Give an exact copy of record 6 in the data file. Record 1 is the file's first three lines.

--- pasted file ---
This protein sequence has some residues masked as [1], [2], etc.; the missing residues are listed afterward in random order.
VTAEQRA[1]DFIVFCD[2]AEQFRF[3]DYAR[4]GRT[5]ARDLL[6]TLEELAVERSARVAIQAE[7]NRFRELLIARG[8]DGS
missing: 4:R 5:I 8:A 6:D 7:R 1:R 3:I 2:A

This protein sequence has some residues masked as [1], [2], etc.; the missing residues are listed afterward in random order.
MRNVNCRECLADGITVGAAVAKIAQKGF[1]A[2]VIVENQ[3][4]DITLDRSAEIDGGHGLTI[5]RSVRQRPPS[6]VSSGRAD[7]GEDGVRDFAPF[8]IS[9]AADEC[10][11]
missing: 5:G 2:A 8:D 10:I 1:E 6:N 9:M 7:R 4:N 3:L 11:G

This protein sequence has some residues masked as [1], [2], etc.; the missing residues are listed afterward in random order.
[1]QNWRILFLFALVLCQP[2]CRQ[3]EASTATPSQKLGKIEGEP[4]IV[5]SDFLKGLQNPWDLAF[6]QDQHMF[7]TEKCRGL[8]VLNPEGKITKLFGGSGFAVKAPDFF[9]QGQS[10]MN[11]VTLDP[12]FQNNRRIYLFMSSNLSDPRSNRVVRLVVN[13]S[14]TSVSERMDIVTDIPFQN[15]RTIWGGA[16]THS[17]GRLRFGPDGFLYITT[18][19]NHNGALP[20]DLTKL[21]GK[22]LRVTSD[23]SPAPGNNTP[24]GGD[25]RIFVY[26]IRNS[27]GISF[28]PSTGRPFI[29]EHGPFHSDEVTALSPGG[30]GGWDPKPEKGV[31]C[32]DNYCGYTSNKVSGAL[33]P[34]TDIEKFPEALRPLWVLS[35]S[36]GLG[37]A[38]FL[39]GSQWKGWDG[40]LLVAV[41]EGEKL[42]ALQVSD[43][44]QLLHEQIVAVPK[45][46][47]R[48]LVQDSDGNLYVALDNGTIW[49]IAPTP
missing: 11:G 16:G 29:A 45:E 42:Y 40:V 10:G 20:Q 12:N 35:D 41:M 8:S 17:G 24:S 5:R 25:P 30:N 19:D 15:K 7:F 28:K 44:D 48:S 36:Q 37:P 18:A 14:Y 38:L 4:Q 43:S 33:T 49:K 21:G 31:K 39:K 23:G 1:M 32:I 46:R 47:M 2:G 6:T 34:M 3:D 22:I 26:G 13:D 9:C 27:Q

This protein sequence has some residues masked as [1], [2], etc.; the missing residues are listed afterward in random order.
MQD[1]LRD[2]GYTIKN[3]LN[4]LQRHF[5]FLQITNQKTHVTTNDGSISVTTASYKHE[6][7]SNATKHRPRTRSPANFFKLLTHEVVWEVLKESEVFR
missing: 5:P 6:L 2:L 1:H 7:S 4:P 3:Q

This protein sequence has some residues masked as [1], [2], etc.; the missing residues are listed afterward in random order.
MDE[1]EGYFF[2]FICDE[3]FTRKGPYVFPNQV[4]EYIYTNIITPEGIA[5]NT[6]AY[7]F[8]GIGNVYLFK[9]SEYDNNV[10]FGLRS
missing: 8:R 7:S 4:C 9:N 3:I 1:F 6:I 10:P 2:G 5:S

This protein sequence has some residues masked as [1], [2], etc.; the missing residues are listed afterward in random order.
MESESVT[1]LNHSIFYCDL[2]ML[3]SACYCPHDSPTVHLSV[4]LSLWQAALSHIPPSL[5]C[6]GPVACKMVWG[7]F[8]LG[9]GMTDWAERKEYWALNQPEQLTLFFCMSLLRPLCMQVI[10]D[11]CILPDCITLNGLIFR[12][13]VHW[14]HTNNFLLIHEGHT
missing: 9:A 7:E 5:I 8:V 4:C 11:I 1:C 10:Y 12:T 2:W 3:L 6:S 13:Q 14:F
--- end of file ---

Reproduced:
This protein sequence has some residues masked as [1], [2], etc.; the missing residues are listed afterward in random order.
MESESVT[1]LNHSIFYCDL[2]ML[3]SACYCPHDSPTVHLSV[4]LSLWQAALSHIPPSL[5]C[6]GPVACKMVWG[7]F[8]LG[9]GMTDWAERKEYWALNQPEQLTLFFCMSLLRPLCMQVI[10]D[11]CILPDCITLNGLIFR[12][13]VHW[14]HTNNFLLIHEGHT
missing: 9:A 7:E 5:I 8:V 4:C 11:I 1:C 10:Y 12:T 2:W 3:L 6:S 13:Q 14:F